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Valeria Lowe-Barehmi, Principal Susan Berglund, Manager, Mass General Hospital, Center for Community Health Improvement, Youth Partnerships The Timilty, one of three middle schools in the Boston Public Schools (BPS) system to receive a state Expanded Learning Time grant, has 656 students, 46 percent Black, 47 percent Latino, 3 percent White, 1 percent Asian, 1 percent Native American and .8 percent Multi-Race, Non-Hispanic, 18 percent Limited English Proficient (for 38 percent of the students their first language is not English), and 23 percent of the students receive special education. Approximately 81 percent of Timilty families are low income and meet the federal guidelines for the subsidized lunch program. The Science Connection Program engages students in scientific inquiry with the long-term goals of increasing science literacy, enhancing student interest in science/health Program StaffJoan McCarthyAlison Antwicareers, and creating opportunities for students to interact with positive adults and mentors. The key elements of the program include, Science Fair Mentoring, Teacher Professional Development, Science in the Classroom, Science Family Activity Nights, and SummerWorks.Science Fair MentoringMGH mentors and Timilty mentees met at Mass General Hospital every other Friday from October to February. Students and mentors worked together to decide on a question that could be answered through scientific investigation. Mentors guided students in setting up experiments, documenting observations, collecting and analyzing data, and preparing for various oral presentations that would defend their investigation.
Timilty Science FairMGH assisted in organizing Timilty’s week-long school-wide science fair effort.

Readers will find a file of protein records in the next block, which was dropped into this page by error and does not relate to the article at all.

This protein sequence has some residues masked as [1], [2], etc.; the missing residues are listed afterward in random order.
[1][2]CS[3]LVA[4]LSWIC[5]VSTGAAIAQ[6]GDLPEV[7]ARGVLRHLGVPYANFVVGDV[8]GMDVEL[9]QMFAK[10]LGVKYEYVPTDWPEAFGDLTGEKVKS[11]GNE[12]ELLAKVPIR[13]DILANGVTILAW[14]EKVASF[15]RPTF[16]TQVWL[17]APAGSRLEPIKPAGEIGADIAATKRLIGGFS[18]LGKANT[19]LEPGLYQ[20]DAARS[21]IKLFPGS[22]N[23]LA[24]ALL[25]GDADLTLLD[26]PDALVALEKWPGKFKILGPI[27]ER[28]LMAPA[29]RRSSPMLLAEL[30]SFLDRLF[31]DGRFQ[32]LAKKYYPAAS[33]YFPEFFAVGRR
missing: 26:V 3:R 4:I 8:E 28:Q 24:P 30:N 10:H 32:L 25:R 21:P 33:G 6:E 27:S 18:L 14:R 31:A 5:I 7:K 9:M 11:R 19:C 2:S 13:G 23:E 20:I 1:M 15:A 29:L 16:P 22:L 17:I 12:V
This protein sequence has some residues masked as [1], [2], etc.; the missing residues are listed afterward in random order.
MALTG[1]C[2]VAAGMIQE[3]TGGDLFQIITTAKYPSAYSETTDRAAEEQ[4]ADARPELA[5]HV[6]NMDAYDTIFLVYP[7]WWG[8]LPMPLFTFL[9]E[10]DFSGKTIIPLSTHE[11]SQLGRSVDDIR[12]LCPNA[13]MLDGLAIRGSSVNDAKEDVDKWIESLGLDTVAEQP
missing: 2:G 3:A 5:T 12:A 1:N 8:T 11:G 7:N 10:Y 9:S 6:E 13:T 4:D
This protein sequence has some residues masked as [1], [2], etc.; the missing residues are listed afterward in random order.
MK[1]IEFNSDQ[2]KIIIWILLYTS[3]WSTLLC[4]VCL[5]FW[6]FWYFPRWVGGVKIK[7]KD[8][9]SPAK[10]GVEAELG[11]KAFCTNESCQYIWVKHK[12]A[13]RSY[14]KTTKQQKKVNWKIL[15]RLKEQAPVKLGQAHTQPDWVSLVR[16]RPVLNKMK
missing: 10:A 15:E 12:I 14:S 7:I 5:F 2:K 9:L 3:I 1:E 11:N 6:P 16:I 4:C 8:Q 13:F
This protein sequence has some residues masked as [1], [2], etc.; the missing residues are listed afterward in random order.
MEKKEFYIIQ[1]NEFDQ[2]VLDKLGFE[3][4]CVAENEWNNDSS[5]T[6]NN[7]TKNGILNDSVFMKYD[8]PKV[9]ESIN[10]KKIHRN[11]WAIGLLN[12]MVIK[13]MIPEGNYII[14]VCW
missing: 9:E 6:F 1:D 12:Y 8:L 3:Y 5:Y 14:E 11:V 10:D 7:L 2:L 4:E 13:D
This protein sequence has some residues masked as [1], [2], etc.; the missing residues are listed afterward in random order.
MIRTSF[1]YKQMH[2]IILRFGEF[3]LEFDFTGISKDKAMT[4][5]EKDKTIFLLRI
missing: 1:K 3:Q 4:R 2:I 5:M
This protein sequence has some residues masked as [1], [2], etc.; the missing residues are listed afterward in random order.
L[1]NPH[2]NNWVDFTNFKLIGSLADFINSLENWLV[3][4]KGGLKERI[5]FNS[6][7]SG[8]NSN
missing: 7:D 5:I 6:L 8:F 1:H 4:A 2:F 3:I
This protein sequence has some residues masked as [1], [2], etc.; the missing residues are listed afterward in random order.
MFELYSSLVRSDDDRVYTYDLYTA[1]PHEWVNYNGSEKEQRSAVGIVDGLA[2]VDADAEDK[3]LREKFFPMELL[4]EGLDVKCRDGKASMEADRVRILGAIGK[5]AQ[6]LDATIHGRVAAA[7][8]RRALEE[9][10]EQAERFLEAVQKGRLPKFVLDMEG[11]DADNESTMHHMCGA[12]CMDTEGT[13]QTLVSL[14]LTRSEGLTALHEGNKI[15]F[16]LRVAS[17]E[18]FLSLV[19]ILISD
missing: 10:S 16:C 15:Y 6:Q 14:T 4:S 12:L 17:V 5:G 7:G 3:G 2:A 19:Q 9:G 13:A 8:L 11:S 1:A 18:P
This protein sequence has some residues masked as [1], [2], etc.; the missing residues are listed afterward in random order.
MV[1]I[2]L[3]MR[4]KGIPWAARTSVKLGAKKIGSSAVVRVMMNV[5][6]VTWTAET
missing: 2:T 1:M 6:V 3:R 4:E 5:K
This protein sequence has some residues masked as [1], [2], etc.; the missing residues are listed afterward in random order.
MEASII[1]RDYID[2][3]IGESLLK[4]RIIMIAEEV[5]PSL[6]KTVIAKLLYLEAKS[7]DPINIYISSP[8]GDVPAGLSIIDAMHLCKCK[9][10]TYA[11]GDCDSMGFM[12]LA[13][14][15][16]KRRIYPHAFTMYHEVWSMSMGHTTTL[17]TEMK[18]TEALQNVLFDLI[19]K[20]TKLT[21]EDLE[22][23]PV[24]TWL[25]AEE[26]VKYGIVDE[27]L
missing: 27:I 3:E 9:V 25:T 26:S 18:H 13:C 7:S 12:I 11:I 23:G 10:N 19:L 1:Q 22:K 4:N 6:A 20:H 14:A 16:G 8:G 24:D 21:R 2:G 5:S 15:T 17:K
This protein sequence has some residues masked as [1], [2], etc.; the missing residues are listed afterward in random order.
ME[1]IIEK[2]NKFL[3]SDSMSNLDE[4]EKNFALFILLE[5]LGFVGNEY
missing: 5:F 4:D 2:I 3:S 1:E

Science in the ClassroomThe Science Connection program continued its collaboration with the MGH Institute of Health Professions (IHP) through the Science in the Classroom initiative. The MGH program manager worked with the IHP Physical Therapy Department to design a curriculum that addressed health concerns for Timilty students and aligned this with the Boston Public School science curriculum standards. The issue of obesity was identified by the school as a health problem. According to data collected by the school nurse, 38 percent of sixth grade students were referred for having BMI’s (Body Mass Index) over 25 (above the 90th percentile according to the CDC growth charts). The numbers for students referred in grades seven and eight were 32 percent and 30 percent, respectively. As a result of this data, 12 students in the Doctor of Physical Therapy program at the MGH Institute of Health Professions designed and implemented an obesity prevention program called “We are S.T.R.O. N.G” for 200 Timilty sixth graders for a period for four weeks that included the “STEP UP” program. S.T.R.O.N.G. stood for smart, trained, ready, organized, nutritious, and growing. The main goal of the STRONG program was to raise participants’ awareness about the benefits of staying healthy. The goal of “STEP UP” was to raise participants’ awareness about the benefits of staying physically active, and to provide them with some practical and accessible ways to start thinking about the impact of their individual choices on their health and well being. The in-class portion included lessons on goal setting, the importance of balancing energy intake with energy expenditure, and basic physiology, including measuring heart rate. The gym portion consisted of several exercise stations where participants were instructed in exercises and monitored as they performed. Formative and summative evaluation of “STEP UP” encompassed four major themes, including active participation of the students, learning of topics taught during classroom sessions, optimal utilization of class and gym space, and changes in overall health beliefs concerning self-efficacy, locus of control, and the benefits of exercise.